It’s a good problem to have. Ryan Zimmerman is back, and his return creates even more depth in one of baseball’s elite lineups. This year, he’s batted at a .287 clip, which would be a significant addition to the lineup. But here’s the question – where do you put the face of your franchise? While some argue Zimmerman belongs in left on days that lefties pitch, that moves Harper. First base is out of the question as LaRoche is one of the best defensive players in the league. Third base continues to make Nats fans cringe every time a ball is hit near the bag; it would also move Rendon to second and the web-gem producing Cabrera out of the lineup.
At the beginning of the season, the folks at Out of The Park Baseball made all baseball blogger association members an offer; play our game and review it for your blog.
Out of The Park Baseball is a game basically allowing you to become the general manager of your team. You pick a league, team, and then start the ultimate quest; building a team that can win the World Series. However, if you fail, you’re fired from the team you pick. Since I didn’t want to mess with the Nationals, I picked the cellar-dweller White Sox.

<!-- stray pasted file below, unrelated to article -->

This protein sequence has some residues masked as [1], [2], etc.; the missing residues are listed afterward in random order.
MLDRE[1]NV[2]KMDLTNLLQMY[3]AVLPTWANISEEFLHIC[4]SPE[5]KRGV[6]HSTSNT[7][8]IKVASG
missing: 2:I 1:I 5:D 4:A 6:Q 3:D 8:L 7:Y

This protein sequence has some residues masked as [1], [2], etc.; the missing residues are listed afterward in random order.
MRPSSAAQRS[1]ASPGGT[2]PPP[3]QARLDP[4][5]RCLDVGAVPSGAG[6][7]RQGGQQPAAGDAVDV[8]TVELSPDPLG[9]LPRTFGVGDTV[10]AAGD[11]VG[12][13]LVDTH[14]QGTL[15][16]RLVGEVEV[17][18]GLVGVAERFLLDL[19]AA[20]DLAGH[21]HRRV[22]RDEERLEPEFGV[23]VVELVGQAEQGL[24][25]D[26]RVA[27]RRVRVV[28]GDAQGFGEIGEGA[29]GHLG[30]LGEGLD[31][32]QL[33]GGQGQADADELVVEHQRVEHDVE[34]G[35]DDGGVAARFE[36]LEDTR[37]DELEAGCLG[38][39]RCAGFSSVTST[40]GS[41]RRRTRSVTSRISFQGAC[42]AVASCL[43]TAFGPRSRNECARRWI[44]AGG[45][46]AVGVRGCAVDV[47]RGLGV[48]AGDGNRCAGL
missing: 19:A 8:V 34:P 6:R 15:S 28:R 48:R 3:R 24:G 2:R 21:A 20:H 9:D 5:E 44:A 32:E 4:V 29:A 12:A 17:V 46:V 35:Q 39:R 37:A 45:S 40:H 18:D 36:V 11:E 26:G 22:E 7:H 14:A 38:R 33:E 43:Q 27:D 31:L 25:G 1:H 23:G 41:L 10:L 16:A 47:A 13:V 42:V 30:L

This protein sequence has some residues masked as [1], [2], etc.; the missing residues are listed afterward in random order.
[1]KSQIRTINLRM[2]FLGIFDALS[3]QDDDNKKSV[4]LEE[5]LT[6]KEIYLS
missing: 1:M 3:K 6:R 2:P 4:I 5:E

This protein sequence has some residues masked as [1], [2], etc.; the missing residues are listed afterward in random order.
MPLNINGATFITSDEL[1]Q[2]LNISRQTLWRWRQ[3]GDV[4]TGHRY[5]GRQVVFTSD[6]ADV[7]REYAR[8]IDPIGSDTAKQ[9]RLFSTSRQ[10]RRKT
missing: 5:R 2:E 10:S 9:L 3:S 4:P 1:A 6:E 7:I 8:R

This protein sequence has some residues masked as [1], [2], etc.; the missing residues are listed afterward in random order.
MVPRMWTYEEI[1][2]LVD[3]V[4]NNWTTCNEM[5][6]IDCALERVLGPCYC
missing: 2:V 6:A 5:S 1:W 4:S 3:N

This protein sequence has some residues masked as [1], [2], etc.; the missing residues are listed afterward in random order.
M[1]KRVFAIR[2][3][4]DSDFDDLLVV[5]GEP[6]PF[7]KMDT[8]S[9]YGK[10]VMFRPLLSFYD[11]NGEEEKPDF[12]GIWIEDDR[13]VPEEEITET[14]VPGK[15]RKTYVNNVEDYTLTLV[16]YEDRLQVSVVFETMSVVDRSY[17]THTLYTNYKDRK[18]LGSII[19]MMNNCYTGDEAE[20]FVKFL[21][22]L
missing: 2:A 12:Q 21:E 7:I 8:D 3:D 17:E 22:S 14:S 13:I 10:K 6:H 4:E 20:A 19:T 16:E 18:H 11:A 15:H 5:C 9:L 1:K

Your inbox consists of everything from memos from Bud Selig, messages from the owner, trade offers and free agency reminders. Once you set your lineups and pitching staff, you can skip the timeline to opening day.
This aspect of the game is super fun, especially for wannabe-GM’s like me. The only problem I could really find was that at times, the controls were a bit confusing.
The game ended with a 10-4 rout by the White Sox, which ended our three game losing streak.
OOTP Baseball is tons of fun, and I would recommend it to any serious baseball fan. And now for something I never really I thought I would say… Go White Sox!!
Maybe it’s in the air. Maybe it’s the new manager. Maybe it’s that the Redskins are poised to have one of their worst seasons of all time. Maybe it’s that D.C. has finally gotten used to having a baseball team. Maybe it’s none of the above, and it’s just inexplicable. But D.C., slowly but surely is turning into a baseball town.